Life offers up plenty of "slider-adjustment" challenges - slippery slopes, curves, and various continuums. They require a lot of judgment. Some - maybe most - have spiritual aspects. In every such challenge we face, we need to figure out where we want to set the slider, and then try to stick to it.
Here's a fairly non-controversial example: Debt. It's easy to make the case that debt's a reasonable, useful thing. For example... I don't have enough money to buy this pickup truck outright, but over the next five years, I will be earning enough money to be able to pay for it gradually, and in the meantime I can use it, and that will enable me to do my job and earn that money. So, it's reasonable to borrow some money to buy the truck.
But there's a potentially slippery slope lurking in there. I might think... well, there are some options for the truck that I'd really like to have. If I borrow a little more, I can get them too. Or... well, we've been working hard, and deserve a nice vacation. We can't really afford it, but it will work out. I'll put in on my credit card. And then, before you know it, the debt's gotten pretty big, and it starts to "own" you. It didn't start out as a problem, or an evil thing, but now it's getting to be one.
You can imagine trying to draw a diagram of this. There's a slope, or curve, or continuum. At the top of the slope, there's the "never borrow" position. Towards the bottom of the slope, there's the "I'm doing really stupid things and I'm in way over my head and things are out of control" position.
Most people manage to take positions on the slope, and go up and down a little, but they don't keep sliding down. They borrow some money, buy cars or houses, and pay the loans on time. But it IS slippery, and some people lose their hold.
What are some other "slider-adjustments" that people have to cope with? How about alcohol? Some people are teetotalers. Some drink some alcohol sometimes, but it doesn't play an important role in their lives. And for some, it gets a grip on them, and they end up sliding down into deep trouble.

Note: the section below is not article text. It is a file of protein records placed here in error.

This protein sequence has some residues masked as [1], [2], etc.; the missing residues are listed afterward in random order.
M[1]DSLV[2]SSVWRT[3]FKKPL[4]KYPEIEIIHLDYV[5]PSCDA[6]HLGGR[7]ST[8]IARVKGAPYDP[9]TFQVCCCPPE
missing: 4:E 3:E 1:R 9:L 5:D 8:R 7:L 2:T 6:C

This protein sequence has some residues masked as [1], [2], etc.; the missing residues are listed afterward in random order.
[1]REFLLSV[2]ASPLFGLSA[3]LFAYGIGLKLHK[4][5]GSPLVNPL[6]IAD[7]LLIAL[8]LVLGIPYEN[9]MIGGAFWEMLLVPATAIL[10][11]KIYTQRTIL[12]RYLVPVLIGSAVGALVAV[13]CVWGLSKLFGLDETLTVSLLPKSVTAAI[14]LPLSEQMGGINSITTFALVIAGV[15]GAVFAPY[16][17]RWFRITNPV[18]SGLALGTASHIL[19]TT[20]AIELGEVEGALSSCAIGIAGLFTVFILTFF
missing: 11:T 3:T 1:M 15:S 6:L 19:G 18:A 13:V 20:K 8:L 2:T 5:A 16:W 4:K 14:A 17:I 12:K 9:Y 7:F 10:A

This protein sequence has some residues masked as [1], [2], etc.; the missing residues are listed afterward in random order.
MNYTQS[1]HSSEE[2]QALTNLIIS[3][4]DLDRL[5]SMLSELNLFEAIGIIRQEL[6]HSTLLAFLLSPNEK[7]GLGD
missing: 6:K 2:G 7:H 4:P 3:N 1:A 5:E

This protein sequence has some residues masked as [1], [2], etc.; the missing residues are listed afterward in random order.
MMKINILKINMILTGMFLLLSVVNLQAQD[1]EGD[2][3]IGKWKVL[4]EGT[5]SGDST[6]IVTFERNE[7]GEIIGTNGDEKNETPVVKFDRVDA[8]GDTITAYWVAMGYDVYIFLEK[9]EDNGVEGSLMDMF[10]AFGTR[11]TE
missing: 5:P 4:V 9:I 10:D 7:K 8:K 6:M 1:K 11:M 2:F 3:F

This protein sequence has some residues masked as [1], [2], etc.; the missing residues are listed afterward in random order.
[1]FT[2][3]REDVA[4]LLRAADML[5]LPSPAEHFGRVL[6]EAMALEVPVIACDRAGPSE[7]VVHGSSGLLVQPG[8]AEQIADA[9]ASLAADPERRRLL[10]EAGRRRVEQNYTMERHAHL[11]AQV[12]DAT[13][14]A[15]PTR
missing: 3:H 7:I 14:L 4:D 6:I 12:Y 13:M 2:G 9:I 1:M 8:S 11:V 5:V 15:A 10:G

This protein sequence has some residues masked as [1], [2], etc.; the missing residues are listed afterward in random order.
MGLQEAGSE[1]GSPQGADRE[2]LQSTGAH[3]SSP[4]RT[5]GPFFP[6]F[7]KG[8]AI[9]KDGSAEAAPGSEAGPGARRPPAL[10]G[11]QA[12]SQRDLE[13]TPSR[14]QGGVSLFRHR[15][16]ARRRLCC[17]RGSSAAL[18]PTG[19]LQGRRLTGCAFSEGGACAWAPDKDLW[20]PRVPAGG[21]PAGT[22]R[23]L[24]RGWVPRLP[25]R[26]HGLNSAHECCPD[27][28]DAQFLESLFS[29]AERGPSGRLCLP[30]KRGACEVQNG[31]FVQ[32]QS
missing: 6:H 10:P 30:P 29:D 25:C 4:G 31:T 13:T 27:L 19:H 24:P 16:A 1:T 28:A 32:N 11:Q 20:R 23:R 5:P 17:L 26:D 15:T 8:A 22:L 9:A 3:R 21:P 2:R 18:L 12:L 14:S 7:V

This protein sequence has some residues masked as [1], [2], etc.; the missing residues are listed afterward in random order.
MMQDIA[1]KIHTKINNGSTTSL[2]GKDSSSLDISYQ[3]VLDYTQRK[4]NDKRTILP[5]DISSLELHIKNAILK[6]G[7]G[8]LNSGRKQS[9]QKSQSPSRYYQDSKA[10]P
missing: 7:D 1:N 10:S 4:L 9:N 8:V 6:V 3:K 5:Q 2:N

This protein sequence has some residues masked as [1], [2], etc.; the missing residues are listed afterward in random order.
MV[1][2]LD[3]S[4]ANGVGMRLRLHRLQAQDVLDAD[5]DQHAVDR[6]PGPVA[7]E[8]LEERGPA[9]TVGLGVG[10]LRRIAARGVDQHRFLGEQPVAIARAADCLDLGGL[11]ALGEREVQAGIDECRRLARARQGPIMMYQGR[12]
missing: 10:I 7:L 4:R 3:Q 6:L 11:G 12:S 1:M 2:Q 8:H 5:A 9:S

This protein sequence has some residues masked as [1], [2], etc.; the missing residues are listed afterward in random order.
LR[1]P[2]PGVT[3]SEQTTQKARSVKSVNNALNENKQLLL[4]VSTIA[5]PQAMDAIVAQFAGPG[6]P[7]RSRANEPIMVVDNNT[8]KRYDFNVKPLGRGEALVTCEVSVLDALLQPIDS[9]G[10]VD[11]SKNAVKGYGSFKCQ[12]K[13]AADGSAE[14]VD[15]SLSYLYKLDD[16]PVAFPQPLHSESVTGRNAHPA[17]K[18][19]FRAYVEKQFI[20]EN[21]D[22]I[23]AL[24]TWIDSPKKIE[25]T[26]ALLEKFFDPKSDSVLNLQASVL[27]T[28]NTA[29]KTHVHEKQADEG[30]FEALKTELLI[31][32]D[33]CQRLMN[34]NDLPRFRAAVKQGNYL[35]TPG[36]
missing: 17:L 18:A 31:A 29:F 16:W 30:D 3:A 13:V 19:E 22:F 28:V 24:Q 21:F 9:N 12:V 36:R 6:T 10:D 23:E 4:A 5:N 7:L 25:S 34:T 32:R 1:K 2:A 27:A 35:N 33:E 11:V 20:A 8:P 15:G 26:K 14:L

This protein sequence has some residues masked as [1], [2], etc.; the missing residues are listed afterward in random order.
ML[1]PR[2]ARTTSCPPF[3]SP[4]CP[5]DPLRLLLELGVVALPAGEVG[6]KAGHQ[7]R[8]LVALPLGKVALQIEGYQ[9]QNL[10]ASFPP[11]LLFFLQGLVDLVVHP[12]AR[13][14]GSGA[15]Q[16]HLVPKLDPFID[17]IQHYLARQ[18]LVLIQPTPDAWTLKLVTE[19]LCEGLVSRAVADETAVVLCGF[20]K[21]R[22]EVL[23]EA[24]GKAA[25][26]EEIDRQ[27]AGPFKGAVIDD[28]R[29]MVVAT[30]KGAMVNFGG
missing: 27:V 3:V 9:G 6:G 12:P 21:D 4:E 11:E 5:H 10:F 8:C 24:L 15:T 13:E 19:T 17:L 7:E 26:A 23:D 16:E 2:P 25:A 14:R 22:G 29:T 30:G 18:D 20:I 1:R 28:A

Drugs are similar. You might start by trying a little recreational marijuana, and maybe there's little or no harm done. Or you might end up habituated, wasted, demotivated, and down 10 IQ points. Or addicted to harder stuff and in huge trouble.
In other cases, you manage to adjust a slider and it makes improvements in your life. You work out a little more, and you lose some weight and your blood pressure goes down to normal. It's good! But even that can be taken to extremes.
It's hugely varied. There are sliders we need to set for work, and for leisure. And for hobbies. And for parenting. Health. Beauty. Strength. Learning. Sex. Competition. Fame. Power.
Some of them don't have "reasonable" tops; you can't have 100% work or 100% leisure. Some continuums have steep slopes, while others might be shaped like bell curves or valleys. Some (as with the core definition of a slippery slope) have small evil baked in from the very beginning, which wants to grow and consume. Some start out good, but can become evil if you take them to extremes. Some are very slippery.
As if that wasn't complicated enough, there's another layer: the sliders are interconnected. If you increase your exercise slider, are you going to decrease your parenting slider? Or your work slider? You can't ignore context or priorities.
So... how in the world are we supposed to operate, taking and holding our positions on all these slopes? It's an enormously complex set of challenges, and it seems to be part and parcel of being human. It's not an accident that we also just happen to have rational minds that can come to grips with this complexity. We can think and decide where to try to "be" on a slope by slope basis. We can learn as we go, and change our behaviors, and our slider-positions. It takes some perspective, and judgment, and discipline, but we have the ability to do it.